Stephen Fry’s Humor Was Lost on Salt Lake City
Comedian, actor and writer Stephen Fry was born in 1957 in London and brought up in Norfolk. He attended Queen’s College Cambridge from 1979, joining the Cambridge Footlights Dramatic Club where he met Hugh Laurie, with whom he forged a highly successful writing partnership. His first play, Latin! or Tobacco and Boys, written for Footlights, won a Fringe First at Edinburgh Festival in 1980. He wrote again for theatre in 1984 when he rewrote Noel Gay’s musical Me and My Girl (1990). This was nominated for a Tony Award in 1987.
He has written for television and screen, and as a newspaper columnist – for the Literary Review, Daily Telegraph and The Listener. Stephen Fry's four novels are The Liar (1991), The Hippopotamus (1994), Making History (1996) and The Stars' Tennis Balls (2000). He has also published a collection of work entitled Paperweight (1992); Moab is My Washpot (1997) - an autobiography; and Rescuing the Spectacled Bear: A Peruvian Journey (2002) – his diary of the making of a documentary on the plight of the spectacled bears of Peru.
His book, Stephen Fry's Incomplete History of Classical Music (2004), written with Tim Lihoreau, is based on his award-winning series on Classic FM and is an irreverent romp through the history of classical music. The Ode Less Travelled - a book about poetry - was published in 2005. His latest book is Stephen Fry in America (Harper Collins 2008).
I remember making an absolute… Well, I wouldn’t say fool of myself. I was expelled from a meeting of Latter Day Saints when I first went to Salt Lake City. I just literally as a tourist I was wandering around and this person in a grey shift came up to me and said, “Would you like to see around?” And I said, “That’s very kind.” And then she started gathering others and then I realized she was a Mormon who was doing a tour and presumably there was a little bit of a recruitment going on because they are very proselytizing sect as you know, the Mormons. Anyway, she gave us a good tour and we saw this tabernacle here and this here and so on and then at one point she said, “I just want to tell you a little about the church of the Latter Day Saints.” And we all politely stood and then she said how in the afterlife all families will be reunited. You’ll be with your families forever, so I put my hand up and said, “What happens if you’ve been good?” And she said, “Could you leave please?” Because everyone started laughing, but I mean what a ridiculous idea. How is that supposed to be attractive that you’re going to be stuck with every aunt and every cousin and every…? Good gracious, every you know alcoholic or slightly deviant uncle. I mean Jesus, it’s just the most awful destiny imaginable and they think that’s a USP. That’s a… Yeah, that’s what our church promises. Good Lord. Well of course, what it does. You don’t have to be that smart to spot is what it does is that church focuses entirely on women the d’un certain âge as the French say, woman of a certain age and who have lost their children because they’ve grown up and have lost their parents because they’ve died and they’re lonely and they’ve still got that family queen bee mother nesting instinct and they’re the ones the Latter Day Saints hone in on and say, “You follow us and we promise you that you’ll be your family all around you again in heaven.” And they think that’s a cool thing. Everyone else would go yuck. Anyway.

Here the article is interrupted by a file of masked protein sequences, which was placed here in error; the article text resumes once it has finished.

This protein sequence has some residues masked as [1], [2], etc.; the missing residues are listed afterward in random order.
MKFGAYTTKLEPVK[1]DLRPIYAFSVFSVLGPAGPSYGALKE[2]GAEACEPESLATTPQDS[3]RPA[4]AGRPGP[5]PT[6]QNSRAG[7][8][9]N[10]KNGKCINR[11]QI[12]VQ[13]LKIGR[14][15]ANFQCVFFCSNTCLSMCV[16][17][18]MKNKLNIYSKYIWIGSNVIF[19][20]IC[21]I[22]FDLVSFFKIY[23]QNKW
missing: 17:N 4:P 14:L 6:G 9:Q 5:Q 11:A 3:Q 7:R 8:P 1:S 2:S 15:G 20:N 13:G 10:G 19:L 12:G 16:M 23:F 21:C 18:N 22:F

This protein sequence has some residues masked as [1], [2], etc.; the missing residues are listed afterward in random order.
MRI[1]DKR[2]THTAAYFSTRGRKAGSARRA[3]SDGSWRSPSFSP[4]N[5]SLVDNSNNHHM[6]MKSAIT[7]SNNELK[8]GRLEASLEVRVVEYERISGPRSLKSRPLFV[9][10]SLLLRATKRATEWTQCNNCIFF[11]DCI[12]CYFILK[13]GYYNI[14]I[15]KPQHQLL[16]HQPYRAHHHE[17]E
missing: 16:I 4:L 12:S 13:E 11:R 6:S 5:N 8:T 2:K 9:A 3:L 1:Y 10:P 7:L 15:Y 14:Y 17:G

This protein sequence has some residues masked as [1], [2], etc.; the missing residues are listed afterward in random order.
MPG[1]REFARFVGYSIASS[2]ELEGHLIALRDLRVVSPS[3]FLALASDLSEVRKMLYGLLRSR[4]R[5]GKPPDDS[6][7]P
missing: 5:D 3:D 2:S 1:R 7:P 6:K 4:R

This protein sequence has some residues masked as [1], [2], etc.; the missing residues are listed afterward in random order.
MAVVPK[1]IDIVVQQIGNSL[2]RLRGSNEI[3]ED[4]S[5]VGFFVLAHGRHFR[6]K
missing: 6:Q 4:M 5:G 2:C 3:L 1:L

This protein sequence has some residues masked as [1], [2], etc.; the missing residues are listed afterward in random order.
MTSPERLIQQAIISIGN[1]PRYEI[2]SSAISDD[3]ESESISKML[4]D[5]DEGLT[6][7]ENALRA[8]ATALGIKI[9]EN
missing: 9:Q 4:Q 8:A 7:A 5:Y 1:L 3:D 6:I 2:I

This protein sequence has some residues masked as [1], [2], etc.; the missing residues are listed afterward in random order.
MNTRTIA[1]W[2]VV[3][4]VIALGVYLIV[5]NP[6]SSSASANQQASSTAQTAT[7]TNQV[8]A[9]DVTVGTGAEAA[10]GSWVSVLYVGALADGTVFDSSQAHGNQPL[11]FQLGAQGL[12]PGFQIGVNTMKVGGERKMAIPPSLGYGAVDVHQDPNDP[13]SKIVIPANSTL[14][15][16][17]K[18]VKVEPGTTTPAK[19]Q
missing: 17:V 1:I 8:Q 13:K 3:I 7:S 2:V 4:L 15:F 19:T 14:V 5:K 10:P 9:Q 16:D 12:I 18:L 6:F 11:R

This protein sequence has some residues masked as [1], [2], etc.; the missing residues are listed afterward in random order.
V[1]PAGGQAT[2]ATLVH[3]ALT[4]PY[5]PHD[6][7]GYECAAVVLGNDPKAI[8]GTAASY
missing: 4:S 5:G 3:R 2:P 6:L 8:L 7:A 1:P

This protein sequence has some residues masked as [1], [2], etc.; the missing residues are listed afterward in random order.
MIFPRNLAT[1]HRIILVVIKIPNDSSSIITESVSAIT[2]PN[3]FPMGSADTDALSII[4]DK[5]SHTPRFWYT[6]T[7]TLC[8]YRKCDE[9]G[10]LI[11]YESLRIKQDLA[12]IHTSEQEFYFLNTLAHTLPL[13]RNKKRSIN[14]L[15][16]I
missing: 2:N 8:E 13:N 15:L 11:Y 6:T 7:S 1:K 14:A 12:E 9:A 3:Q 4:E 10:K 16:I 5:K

Recorded on December 8, 2009
A Mormon tour guide did not appreciate his sly questions.
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